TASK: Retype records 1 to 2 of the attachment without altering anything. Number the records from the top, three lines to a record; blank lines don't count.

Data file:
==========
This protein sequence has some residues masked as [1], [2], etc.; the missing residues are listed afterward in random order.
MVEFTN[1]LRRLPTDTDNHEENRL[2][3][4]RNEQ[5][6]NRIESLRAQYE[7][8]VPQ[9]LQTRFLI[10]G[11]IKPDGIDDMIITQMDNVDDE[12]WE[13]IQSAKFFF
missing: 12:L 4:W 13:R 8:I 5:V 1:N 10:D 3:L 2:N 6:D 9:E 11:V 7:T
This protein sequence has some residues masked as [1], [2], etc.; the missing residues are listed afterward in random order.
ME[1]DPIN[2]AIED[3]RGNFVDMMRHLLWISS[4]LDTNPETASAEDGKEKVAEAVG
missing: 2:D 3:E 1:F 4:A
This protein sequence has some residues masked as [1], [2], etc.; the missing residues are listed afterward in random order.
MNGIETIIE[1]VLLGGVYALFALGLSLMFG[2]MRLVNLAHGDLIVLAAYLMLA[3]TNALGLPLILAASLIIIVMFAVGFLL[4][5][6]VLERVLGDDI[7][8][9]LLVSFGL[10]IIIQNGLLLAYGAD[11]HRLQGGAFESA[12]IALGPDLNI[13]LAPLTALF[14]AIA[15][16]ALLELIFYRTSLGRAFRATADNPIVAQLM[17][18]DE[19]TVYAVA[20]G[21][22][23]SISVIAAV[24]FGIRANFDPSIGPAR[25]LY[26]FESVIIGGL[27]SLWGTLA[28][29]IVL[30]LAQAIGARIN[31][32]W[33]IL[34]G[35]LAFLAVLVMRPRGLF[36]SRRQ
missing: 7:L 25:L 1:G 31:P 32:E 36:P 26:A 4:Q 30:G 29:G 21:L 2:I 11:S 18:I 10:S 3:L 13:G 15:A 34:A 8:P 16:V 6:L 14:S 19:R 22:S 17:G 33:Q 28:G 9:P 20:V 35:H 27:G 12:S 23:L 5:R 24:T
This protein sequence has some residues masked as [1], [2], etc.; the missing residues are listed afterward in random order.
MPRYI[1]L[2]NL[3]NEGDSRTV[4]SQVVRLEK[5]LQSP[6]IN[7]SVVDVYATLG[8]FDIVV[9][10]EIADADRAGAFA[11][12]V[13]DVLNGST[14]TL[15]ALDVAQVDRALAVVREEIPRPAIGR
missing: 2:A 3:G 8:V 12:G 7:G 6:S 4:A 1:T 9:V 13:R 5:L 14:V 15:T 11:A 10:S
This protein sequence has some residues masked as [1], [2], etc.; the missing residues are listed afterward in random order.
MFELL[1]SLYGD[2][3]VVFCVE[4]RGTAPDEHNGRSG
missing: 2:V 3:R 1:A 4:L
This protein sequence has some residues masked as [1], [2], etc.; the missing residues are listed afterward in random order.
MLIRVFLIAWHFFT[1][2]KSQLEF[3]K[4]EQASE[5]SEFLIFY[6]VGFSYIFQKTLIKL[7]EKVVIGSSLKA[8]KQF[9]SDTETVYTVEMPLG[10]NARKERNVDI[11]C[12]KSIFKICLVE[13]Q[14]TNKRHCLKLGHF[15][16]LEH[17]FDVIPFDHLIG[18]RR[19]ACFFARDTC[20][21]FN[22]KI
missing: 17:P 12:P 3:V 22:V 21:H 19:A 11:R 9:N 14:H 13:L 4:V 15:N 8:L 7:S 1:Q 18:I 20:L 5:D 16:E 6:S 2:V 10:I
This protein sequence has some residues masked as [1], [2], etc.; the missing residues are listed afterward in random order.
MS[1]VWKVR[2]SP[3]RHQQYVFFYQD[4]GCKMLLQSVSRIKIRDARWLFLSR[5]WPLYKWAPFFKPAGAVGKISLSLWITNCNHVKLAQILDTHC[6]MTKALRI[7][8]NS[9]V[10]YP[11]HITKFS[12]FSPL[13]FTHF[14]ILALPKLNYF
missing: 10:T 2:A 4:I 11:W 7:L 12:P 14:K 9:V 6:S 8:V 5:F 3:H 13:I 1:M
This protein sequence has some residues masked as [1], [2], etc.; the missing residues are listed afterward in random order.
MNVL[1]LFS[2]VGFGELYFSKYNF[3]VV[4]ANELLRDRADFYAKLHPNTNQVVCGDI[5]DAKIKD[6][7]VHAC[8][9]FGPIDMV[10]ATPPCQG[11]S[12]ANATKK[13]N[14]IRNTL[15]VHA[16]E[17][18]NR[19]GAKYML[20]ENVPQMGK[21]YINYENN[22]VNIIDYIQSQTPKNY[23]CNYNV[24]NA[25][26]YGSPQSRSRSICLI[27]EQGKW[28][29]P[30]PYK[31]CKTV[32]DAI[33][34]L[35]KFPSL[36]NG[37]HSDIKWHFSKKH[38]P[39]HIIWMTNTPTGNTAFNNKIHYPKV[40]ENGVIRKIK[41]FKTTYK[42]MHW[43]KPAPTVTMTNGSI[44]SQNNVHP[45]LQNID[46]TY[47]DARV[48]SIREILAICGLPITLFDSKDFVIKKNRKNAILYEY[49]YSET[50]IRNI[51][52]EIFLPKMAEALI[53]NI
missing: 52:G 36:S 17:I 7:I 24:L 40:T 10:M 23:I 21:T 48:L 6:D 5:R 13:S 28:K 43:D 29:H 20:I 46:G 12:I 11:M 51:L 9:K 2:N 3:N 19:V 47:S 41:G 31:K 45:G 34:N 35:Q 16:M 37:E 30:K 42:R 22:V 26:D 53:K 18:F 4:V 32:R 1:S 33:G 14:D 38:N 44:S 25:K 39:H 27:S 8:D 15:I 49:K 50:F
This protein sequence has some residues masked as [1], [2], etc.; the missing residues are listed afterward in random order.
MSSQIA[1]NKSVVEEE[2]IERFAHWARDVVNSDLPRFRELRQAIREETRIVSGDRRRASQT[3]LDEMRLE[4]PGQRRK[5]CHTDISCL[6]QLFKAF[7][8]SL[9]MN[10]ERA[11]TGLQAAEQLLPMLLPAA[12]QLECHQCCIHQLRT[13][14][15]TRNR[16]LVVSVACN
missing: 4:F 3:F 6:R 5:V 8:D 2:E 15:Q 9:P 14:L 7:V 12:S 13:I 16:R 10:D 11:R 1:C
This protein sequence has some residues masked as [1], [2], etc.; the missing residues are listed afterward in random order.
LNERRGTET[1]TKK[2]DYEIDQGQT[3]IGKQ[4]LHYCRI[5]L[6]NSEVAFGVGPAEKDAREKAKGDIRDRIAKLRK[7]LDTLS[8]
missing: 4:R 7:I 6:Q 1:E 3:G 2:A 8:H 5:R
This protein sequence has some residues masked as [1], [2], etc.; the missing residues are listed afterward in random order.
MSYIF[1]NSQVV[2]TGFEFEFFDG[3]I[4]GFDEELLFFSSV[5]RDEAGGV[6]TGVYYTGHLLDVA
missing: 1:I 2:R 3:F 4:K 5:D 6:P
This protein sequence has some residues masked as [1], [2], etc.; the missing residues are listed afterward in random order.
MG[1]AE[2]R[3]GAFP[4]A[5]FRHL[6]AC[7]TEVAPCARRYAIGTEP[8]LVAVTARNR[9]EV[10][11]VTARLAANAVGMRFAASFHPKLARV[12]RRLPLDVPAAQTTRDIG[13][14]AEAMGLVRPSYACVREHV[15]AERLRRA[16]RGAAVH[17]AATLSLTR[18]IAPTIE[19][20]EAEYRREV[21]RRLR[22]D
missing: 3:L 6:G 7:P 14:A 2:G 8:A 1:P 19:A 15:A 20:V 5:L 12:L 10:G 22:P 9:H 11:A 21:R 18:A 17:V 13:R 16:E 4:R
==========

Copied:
This protein sequence has some residues masked as [1], [2], etc.; the missing residues are listed afterward in random order.
MVEFTN[1]LRRLPTDTDNHEENRL[2][3][4]RNEQ[5][6]NRIESLRAQYE[7][8]VPQ[9]LQTRFLI[10]G[11]IKPDGIDDMIITQMDNVDDE[12]WE[13]IQSAKFFF
missing: 12:L 4:W 13:R 8:I 5:V 1:N 10:D 3:L 2:N 6:D 9:E 11:V 7:T
This protein sequence has some residues masked as [1], [2], etc.; the missing residues are listed afterward in random order.
ME[1]DPIN[2]AIED[3]RGNFVDMMRHLLWISS[4]LDTNPETASAEDGKEKVAEAVG
missing: 2:D 3:E 1:F 4:A